Tournier's books have been called formally retrograde; but if anything they force us away from nostalgia, and towards deeper thinking about what we mean by progress in literature. A translator when young, he retained the translator's Frankensteinian relationship to literary history. In his autobiography, The Wind Spirit, he writes, "Literary and artistic creation are important because myths, like all living things, must be irrigated and replenished or die." In The Four Wise Men, he shows us one way that this can be done.

Image: Pieter Breughel's The Reverence of the Three Wise Men

Thursday, January 21, 2010

Found in Translation: A Short Essay in Two Parts



Part 1: God as M. Night Shamalyan

If there's one thing the history of religion teaches us, it's that Gods are like movie monsters: the most memorable ones stay hidden.

Take the God of the Old Testament. Other deities of the period lived in knives or trees or mountains, and in this way they acted more like roommates, or perhaps local celebrities, than the gods that we worship today. But for a nomadic and frequently exiled tribe, an unmovable, place-based pantheon was about as useful as an expensive set of furniture. What they needed was something they could take with them, or better yet something that they didn't have to. So they invented (or met, or came to understand) a God who was homeless, like them, and who could therefore be unfolded like a placemat no matter what the terrain.

Seen in these terms God's invisibility is less a random characteristic and more an adaptation, like the zebra's stripes or the butterfly's eyespots. Like any deviation, it must have appeared strange and even freakish upon first arrival; but the interesting thing for me is how the increased "nowhereness" of God, which at first must have seemed like such a reduction, actually ends up expanding his worshippers' sense of spiritual sufficiency. For if God lives nowhere, then really God is everywhere - and if God is everywhere then home is everywhere, at which point look, the world just got significantly less terrifying.

The much-lamented absence of God, then (which after all only increases as the story of the Bible moves forward) is actually a genius move of imaginative entrepreneurship, on par with stuffed crusts and the all-night drive through. Apparently, it caught on. As the philologist Erich Aurbach describes it in his book Mimesis, "[God's] lack of form, his lack of local habitation, his singleness, was in the end not only maintained but developed even further in competition with the comparatively far more manifest gods of the surrounding Near Eastern world."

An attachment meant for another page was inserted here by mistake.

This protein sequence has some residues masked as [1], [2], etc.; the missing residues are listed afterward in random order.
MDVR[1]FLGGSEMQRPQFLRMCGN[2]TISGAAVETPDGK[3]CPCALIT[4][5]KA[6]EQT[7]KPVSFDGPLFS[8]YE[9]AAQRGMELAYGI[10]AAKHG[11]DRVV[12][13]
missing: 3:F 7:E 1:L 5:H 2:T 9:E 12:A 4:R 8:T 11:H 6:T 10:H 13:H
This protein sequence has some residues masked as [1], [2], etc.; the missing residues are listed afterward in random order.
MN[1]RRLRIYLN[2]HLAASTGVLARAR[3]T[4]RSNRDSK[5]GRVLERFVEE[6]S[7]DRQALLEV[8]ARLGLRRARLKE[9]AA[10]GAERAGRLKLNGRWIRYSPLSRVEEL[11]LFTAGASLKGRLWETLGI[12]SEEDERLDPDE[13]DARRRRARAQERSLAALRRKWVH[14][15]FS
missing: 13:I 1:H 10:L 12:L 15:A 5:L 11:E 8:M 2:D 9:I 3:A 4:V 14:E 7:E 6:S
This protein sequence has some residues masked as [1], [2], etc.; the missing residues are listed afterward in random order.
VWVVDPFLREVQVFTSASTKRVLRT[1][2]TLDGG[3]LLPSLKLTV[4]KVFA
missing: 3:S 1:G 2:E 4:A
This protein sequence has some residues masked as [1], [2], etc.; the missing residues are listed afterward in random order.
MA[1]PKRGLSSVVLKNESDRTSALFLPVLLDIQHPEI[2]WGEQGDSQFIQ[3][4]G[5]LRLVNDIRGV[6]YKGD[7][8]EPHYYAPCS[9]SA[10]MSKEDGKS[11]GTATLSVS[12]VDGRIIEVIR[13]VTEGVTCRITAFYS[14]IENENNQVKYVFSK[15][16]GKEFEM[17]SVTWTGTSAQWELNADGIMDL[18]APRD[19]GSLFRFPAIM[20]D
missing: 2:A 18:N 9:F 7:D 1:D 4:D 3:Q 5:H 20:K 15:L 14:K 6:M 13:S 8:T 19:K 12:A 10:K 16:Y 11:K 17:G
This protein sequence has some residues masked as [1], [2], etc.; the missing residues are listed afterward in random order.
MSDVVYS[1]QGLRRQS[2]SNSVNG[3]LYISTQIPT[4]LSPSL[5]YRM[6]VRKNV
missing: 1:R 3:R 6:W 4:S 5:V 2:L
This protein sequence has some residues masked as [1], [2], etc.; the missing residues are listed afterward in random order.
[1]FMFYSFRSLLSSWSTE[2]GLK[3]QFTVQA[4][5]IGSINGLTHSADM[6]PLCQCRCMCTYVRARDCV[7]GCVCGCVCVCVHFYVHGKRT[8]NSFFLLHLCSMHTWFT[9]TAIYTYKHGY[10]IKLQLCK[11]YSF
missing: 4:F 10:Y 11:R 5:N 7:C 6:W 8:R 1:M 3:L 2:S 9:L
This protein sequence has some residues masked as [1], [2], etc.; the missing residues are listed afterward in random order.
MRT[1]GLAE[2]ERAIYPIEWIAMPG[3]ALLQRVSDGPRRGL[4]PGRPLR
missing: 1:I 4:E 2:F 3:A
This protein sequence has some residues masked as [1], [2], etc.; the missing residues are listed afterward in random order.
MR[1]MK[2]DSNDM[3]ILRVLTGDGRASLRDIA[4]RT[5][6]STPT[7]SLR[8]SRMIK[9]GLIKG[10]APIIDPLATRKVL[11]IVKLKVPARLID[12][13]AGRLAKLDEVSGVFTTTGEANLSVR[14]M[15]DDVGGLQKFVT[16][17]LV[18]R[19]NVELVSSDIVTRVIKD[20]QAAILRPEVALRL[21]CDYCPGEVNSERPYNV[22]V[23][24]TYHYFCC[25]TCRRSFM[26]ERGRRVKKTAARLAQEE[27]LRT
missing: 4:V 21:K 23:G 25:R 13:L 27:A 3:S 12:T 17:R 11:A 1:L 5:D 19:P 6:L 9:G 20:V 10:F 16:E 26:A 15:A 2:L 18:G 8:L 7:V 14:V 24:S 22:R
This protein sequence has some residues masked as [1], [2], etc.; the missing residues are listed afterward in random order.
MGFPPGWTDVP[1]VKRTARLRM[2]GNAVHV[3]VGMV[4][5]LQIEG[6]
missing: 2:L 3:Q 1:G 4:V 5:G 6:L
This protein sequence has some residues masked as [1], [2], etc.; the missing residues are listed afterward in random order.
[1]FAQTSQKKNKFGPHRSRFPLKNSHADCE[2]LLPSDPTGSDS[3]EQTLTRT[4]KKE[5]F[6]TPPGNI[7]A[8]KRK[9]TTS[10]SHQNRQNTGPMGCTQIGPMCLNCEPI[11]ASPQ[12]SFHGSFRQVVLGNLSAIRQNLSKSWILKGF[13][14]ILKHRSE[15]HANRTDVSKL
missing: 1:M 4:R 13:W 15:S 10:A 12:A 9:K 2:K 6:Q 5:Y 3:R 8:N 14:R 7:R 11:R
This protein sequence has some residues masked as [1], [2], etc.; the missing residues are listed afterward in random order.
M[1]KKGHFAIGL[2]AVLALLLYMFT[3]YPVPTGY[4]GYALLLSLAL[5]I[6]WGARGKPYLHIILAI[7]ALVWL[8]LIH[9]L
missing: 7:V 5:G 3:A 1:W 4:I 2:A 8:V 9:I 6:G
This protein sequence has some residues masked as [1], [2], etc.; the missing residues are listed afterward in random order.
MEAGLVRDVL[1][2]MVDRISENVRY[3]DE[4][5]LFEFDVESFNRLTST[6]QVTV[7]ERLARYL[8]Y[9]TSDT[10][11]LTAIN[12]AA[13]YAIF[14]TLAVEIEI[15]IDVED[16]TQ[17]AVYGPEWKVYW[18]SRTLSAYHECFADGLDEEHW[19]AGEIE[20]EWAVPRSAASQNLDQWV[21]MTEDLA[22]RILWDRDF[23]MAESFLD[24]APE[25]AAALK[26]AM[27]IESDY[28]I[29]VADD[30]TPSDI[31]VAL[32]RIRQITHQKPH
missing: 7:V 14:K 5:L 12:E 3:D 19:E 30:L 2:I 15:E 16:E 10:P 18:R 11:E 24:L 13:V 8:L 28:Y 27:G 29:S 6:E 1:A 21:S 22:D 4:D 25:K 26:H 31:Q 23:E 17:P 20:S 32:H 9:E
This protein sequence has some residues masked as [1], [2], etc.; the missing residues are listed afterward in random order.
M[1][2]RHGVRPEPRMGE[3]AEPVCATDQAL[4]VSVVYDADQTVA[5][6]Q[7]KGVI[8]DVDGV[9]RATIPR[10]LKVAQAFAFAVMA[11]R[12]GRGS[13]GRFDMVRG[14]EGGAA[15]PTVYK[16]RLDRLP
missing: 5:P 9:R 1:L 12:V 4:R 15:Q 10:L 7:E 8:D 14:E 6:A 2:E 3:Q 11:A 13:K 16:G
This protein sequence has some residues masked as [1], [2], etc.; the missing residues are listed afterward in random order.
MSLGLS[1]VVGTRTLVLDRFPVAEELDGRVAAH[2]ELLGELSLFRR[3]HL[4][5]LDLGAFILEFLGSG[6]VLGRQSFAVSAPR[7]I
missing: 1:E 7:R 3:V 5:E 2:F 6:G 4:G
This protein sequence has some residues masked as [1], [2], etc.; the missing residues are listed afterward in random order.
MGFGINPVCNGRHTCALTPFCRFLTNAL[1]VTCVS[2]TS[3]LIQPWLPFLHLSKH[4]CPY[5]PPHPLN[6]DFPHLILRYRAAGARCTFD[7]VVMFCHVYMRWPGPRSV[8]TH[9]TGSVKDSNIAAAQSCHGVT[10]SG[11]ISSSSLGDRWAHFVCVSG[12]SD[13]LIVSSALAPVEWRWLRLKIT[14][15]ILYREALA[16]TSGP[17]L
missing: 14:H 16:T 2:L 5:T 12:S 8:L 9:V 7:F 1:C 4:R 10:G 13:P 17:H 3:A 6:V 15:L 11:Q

Anyone who has seen the famously effect-dependent "Clash of the Titans", or better yet watched the trailer for its remake, will be able to attest to the wisdom of this strategy. For all their popularity, the gods of the time were Michael Bay: stuffed with special effects that were big, sure, but also fundamentally alienated from the imaginative needs of their audience. Yahweh, on the other hand, knew the importance of story.

Part 2: Threading the Needle Instead of Pounding the Rock

The good news for those seeking religious clarity is that gods come with instruction manuals. The bad news is that these instruction manuals are usually washed out, strangely-folded, and written in Korean.

The Bible you and I and quite a bit of America know is a sort of hall of mirrors: a translation of an anthology of a set of documents that, written over a very long period of time, were themselves altered, augmented, and annotated by the vast game of telephone that is popular culture. Within this process, translation plays an important part - for with each new version of the books designated The Bible, a new set of the old words had to be found, dressed up, and shoved on stage. Sometimes the things that emerge from their mouths are disappointing. In the Gospel of Matthew, for example, Christ designates Peter as the person on whom his Church will be founded; the statement is not a simple compliment, but a pun that, in ancient Greek at least (the language in which the Bible was written, though not the language Jesus himself was speaking), probably had them rolling in the aisles. In English, however, the effect if not the meaning is lost, unless of course some industrious and sacrilegious translator decides one day to rename Peter "Rocky".